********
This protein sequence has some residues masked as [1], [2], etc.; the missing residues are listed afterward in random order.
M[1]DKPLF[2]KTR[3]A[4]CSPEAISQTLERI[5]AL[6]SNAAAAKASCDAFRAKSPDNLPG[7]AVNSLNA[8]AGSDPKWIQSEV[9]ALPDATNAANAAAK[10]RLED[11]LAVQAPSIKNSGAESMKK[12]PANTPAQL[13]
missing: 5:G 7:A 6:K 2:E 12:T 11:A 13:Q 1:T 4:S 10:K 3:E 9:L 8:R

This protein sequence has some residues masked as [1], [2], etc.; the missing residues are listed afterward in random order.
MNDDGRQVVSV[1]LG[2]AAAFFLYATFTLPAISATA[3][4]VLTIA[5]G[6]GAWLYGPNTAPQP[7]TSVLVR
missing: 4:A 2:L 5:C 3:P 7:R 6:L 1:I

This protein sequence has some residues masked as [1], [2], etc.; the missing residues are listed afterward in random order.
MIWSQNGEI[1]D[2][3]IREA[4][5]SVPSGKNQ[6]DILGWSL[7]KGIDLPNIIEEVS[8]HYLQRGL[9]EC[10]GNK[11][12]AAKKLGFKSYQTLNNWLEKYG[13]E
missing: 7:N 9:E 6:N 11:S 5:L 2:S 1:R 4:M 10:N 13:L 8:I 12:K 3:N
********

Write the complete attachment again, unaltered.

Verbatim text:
This protein sequence has some residues masked as [1], [2], etc.; the missing residues are listed afterward in random order.
M[1]DKPLF[2]KTR[3]A[4]CSPEAISQTLERI[5]AL[6]SNAAAAKASCDAFRAKSPDNLPG[7]AVNSLNA[8]AGSDPKWIQSEV[9]ALPDATNAANAAAK[10]RLED[11]LAVQAPSIKNSGAESMKK[12]PANTPAQL[13]
missing: 5:G 7:A 6:K 2:E 12:T 11:A 13:Q 1:T 4:S 10:K 3:E 9:L 8:R

This protein sequence has some residues masked as [1], [2], etc.; the missing residues are listed afterward in random order.
MNDDGRQVVSV[1]LG[2]AAAFFLYATFTLPAISATA[3][4]VLTIA[5]G[6]GAWLYGPNTAPQP[7]TSVLVR
missing: 4:A 2:L 5:C 3:P 7:R 6:L 1:I

This protein sequence has some residues masked as [1], [2], etc.; the missing residues are listed afterward in random order.
MIWSQNGEI[1]D[2][3]IREA[4][5]SVPSGKNQ[6]DILGWSL[7]KGIDLPNIIEEVS[8]HYLQRGL[9]EC[10]GNK[11][12]AAKKLGFKSYQTLNNWLEKYG[13]E
missing: 7:N 9:E 6:N 11:S 5:L 2:S 1:R 4:M 10:N 13:L 8:I 12:K 3:N